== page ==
dred million pounds of Louisiana cane
sugar was contracted for here today
by the American Sugar Refining Co.,
and will begin to move northward next
week to relieve the serious shortage
of the eastern states. For the two
hundred million pounds, the refiners
paid about eighteen million dollars, or
about 6 1-2 cents a poun. After ad-
ding cost of transportation and refin-
ing, it is estimated that they will be
able to sell to the wholesaler at
steadily, reducing prices beginning at
8.35 cents, eastern seaboard, and drop-
ping to 7.25 cents by the end of the
year. This, it was said, should mean
a price of 9 cents to the consumer at
once, and not more than 8 cents by
the pnd of the year.
With the wholesale market virtually
out of the way, the administration now
is turning its attention to retailers and
is preparing to cut off the supplies of
those who insist on taking war pro-
ALUMNI MAY ISSUE DIRECTORY
OF MICHIGAN MEN IN SERVICE.
Blanks were enclosed in the current
isue of the Michigan Alumnus, to get
information concerning Michigan men
in service. It is desired that the
names of as many graduates and for-
mer students as possible be turned in,
with their classes, service, rank, and
present address. This information
will be published in The Alumnus as
fast as it is received. The Alumni as-
sociation is hoping to incorporate this
material in a directory of Michigan
men in the service of t ehruogk
men in the service of their country.
Increase in loss of British Vessels.
London, Oct. 24.-An increase in the
loss of British merchantmen through
mines or submarines is noted in the
Adimarity report for the past week.
Seventeen vessels of more than 1,600
tons and 8 under 1,600 tons were sunk.
In the previous week, 12 British mer-
chant, vessels of more than 1,600 tons,
6 under that tonnage, and one fishing
vessel were sunk.-
Princeton Sbscribes Heavily to Bonds
Princeton, N. J., Oct. 24-An-
nouncement at a student mass meet-
ing tonight' that Princeton Univer-
sity today had subscribed to $100,000
worth of Liberty Bonds resulted in a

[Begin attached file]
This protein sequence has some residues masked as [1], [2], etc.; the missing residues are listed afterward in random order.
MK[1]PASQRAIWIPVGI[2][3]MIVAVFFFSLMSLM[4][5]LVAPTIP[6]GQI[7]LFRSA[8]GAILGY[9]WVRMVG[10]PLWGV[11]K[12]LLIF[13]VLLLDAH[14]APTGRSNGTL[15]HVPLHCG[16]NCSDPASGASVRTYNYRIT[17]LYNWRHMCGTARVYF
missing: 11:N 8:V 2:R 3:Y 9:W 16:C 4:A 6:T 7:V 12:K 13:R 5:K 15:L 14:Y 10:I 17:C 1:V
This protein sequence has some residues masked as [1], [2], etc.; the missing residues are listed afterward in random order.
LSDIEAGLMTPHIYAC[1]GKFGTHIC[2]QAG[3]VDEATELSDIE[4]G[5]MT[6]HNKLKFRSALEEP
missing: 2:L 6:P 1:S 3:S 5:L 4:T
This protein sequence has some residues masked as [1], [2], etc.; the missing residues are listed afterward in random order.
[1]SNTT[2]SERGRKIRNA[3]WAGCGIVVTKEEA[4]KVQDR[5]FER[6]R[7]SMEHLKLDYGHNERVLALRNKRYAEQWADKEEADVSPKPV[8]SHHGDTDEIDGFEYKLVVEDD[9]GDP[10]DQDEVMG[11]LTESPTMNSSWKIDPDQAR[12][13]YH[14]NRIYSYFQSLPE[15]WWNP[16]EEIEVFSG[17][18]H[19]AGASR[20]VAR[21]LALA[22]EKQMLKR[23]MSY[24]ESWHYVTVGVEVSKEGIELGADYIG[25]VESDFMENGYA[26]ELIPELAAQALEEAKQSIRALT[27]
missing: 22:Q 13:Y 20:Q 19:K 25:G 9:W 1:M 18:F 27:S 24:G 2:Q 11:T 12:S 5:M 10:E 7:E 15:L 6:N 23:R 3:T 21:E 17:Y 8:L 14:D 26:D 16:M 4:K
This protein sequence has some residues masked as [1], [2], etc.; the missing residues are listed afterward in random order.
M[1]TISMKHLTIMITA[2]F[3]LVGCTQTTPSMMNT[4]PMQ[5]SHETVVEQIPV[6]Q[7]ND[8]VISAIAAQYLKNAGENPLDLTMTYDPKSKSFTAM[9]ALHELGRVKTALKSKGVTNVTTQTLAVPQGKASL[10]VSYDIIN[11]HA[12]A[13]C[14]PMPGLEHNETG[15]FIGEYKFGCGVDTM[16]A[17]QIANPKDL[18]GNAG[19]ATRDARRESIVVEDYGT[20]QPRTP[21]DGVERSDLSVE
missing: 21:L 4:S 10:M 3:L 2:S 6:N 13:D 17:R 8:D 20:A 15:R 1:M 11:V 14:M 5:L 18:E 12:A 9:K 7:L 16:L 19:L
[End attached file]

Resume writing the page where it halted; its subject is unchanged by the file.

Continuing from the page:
flood of subscriptions from the stu-
dents. Nearly $300,000 were subscrib-
ed at the meeting which was address-
ed by William H. Edwards of New
Devote Entire Production of Mines On
Qct. 29 To Needs of Ohio and
PLAN TO BE FOLLOWED IN
OTHER STATES NEEDING COAL.
Dealers Required To Sell Consumers
Day's Output In One
Washington, Oct. 24.-The govern-
ment will suspend its priority order
on shipment plans on Monday, Oct.
29, in order to devote the entire pro-
duction of the Ohio, western Pennsyl-
vania, and Michigan, bituminous
mines for that day to the emergency
needs of the domestic consumers of
Ohio and Michigan, the fuel adminis-
trator announced today. This plan
of devoting one day's production to the
needs of a particular section will be
followed in other cases.
Fuel Administrator Garfield confer-
ed with State Administrator Johnson,
of Ohio, who later announced that
plans had been worked out under
which the Ohio and Michigan dealers
would be required to sell the day's out-
put to consumers in one ton lots.
Every effort will be made to procure
an adequate car supply for the day.
Mr. Garfield said he would assure
all localities that they will receive
coal to meet their needs, and that each
section will be considered in the light
of the special circumstances affecting
it. He said the entire car supply avail-
able wil be employed to move the coal
traffic from Ohio, Michigan and wes-
tern Pennsylvania to the dealers of
the first two states on the day set
Local organizations already have
been affected by the fuel administra-
tor, under which the -planwill be car-
ried out in Ohio and other states.
IN CARLOAD BUYING
Sponsors Declare it is Not Akempt to
Boycott Ann Arbor Mer-